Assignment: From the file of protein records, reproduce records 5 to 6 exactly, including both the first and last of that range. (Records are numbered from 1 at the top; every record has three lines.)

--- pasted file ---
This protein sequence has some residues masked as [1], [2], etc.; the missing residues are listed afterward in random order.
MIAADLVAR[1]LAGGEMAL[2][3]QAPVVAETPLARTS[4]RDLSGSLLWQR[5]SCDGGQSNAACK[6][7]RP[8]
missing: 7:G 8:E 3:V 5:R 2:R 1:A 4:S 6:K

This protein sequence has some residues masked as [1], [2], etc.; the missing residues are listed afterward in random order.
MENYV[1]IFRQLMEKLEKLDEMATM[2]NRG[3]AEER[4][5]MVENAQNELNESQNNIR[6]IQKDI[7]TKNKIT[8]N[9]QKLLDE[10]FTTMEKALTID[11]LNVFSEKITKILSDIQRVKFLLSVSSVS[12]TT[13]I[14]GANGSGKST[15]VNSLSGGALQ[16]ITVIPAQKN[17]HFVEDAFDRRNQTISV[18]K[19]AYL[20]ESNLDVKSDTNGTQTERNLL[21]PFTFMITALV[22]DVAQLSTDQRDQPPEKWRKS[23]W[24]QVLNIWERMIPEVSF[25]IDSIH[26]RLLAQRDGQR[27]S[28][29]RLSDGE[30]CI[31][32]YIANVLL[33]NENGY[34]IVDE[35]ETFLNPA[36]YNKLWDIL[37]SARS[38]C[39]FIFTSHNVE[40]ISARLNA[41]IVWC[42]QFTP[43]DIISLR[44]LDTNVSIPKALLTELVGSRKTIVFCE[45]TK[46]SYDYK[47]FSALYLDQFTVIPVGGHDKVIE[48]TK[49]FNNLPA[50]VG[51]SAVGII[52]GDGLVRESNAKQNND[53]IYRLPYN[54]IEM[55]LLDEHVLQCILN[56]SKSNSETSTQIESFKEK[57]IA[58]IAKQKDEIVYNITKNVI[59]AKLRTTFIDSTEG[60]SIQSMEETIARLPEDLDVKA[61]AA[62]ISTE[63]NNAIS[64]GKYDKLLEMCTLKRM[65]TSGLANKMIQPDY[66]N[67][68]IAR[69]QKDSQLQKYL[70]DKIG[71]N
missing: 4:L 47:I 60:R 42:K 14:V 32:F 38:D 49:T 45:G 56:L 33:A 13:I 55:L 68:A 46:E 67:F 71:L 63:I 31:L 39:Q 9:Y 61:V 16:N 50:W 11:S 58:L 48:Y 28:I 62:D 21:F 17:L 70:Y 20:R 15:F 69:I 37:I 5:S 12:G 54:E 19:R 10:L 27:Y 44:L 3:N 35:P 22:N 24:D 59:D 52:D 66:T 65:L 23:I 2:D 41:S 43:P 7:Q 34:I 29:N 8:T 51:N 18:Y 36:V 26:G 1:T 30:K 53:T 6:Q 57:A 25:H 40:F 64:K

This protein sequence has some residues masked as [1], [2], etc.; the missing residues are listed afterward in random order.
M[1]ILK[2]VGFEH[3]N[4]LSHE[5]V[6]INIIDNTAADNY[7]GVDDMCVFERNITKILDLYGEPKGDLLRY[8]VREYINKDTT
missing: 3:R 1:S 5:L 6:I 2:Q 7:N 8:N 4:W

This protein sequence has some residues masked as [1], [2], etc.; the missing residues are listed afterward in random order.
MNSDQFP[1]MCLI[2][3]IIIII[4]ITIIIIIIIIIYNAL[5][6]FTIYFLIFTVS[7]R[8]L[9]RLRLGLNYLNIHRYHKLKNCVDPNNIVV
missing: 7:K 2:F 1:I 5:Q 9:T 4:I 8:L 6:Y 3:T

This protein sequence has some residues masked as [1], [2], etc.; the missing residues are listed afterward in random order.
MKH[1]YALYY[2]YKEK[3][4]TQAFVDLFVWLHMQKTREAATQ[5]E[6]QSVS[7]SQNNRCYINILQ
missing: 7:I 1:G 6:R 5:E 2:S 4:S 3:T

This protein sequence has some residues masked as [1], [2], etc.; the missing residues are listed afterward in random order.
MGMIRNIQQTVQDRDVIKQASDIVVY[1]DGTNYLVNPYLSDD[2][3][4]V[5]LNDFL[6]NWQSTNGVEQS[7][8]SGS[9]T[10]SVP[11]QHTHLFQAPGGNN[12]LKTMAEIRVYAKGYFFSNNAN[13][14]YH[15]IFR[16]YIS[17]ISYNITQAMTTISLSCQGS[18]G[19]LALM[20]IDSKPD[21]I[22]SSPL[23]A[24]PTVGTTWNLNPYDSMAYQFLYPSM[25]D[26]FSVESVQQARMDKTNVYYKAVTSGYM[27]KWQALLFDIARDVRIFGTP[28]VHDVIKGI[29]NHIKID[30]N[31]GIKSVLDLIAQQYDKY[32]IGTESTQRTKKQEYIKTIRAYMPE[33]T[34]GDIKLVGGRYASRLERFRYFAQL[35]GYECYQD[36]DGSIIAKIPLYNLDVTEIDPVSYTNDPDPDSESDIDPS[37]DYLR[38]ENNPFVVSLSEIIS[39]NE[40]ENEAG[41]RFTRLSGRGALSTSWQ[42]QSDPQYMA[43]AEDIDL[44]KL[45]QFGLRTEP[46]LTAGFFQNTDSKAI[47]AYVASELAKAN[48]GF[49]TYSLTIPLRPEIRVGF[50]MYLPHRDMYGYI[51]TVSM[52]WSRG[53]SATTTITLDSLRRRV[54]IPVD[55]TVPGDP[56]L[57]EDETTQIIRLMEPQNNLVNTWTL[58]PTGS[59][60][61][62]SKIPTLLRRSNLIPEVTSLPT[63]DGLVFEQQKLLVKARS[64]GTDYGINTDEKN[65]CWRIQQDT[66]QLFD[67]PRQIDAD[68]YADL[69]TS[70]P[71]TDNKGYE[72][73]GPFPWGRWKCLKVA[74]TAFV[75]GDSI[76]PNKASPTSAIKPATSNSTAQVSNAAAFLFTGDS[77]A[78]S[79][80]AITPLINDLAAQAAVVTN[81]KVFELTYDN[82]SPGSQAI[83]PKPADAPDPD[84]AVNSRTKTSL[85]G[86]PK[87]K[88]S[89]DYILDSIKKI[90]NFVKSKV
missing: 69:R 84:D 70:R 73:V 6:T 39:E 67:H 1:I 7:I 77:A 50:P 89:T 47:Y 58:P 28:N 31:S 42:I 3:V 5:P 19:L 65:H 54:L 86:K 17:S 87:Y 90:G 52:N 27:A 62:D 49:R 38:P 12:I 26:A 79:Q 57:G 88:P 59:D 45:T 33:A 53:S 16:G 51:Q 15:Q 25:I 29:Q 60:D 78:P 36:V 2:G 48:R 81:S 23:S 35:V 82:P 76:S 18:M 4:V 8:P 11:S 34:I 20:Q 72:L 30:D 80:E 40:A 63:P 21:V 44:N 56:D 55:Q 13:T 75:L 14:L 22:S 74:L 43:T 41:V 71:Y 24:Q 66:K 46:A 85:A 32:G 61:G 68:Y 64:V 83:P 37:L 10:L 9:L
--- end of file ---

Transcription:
This protein sequence has some residues masked as [1], [2], etc.; the missing residues are listed afterward in random order.
MKH[1]YALYY[2]YKEK[3][4]TQAFVDLFVWLHMQKTREAATQ[5]E[6]QSVS[7]SQNNRCYINILQ
missing: 7:I 1:G 6:R 5:E 2:S 4:S 3:T

This protein sequence has some residues masked as [1], [2], etc.; the missing residues are listed afterward in random order.
MGMIRNIQQTVQDRDVIKQASDIVVY[1]DGTNYLVNPYLSDD[2][3][4]V[5]LNDFL[6]NWQSTNGVEQS[7][8]SGS[9]T[10]SVP[11]QHTHLFQAPGGNN[12]LKTMAEIRVYAKGYFFSNNAN[13][14]YH[15]IFR[16]YIS[17]ISYNITQAMTTISLSCQGS[18]G[19]LALM[20]IDSKPD[21]I[22]SSPL[23]A[24]PTVGTTWNLNPYDSMAYQFLYPSM[25]D[26]FSVESVQQARMDKTNVYYKAVTSGYM[27]KWQALLFDIARDVRIFGTP[28]VHDVIKGI[29]NHIKID[30]N[31]GIKSVLDLIAQQYDKY[32]IGTESTQRTKKQEYIKTIRAYMPE[33]T[34]GDIKLVGGRYASRLERFRYFAQL[35]GYECYQD[36]DGSIIAKIPLYNLDVTEIDPVSYTNDPDPDSESDIDPS[37]DYLR[38]ENNPFVVSLSEIIS[39]NE[40]ENEAG[41]RFTRLSGRGALSTSWQ[42]QSDPQYMA[43]AEDIDL[44]KL[45]QFGLRTEP[46]LTAGFFQNTDSKAI[47]AYVASELAKAN[48]GF[49]TYSLTIPLRPEIRVGF[50]MYLPHRDMYGYI[51]TVSM[52]WSRG[53]SATTTITLDSLRRRV[54]IPVD[55]TVPGDP[56]L[57]EDETTQIIRLMEPQNNLVNTWTL[58]PTGS[59][60][61][62]SKIPTLLRRSNLIPEVTSLPT[63]DGLVFEQQKLLVKARS[64]GTDYGINTDEKN[65]CWRIQQDT[66]QLFD[67]PRQIDAD[68]YADL[69]TS[70]P[71]TDNKGYE[72][73]GPFPWGRWKCLKVA[74]TAFV[75]GDSI[76]PNKASPTSAIKPATSNSTAQVSNAAAFLFTGDS[77]A[78]S[79][80]AITPLINDLAAQAAVVTN[81]KVFELTYDN[82]SPGSQAI[83]PKPADAPDPD[84]AVNSRTKTSL[85]G[86]PK[87]K[88]S[89]DYILDSIKKI[90]NFVKSKV
missing: 69:R 84:D 70:R 73:V 6:T 39:E 67:H 1:I 7:I 77:A 50:P 89:T 47:Y 58:P 28:N 31:S 42:I 3:V 5:P 19:L 65:H 54:L 86:K 17:S 87:Y 90:G 52:N 27:A 62:D 49:R 38:P 12:I 26:A 79:Q 57:G 88:P 59:D 45:T 33:A 53:S 16:G 51:Q 15:Q 25:I 29:Q 60:D 78:P 36:V 2:G 48:R 81:S 23:S 35:V 82:P 76:S 18:M 4:V 8:P 11:S 34:I 20:Q 72:L 30:D 80:E 40:A 63:P 21:V 44:N 56:D 55:Q 13:T 75:L 14:L 22:S 74:L 43:T 41:V 71:Y 24:Q 66:K 46:A 85:A 32:G 61:G 68:Y 64:V 83:P 37:L 10:L 9:L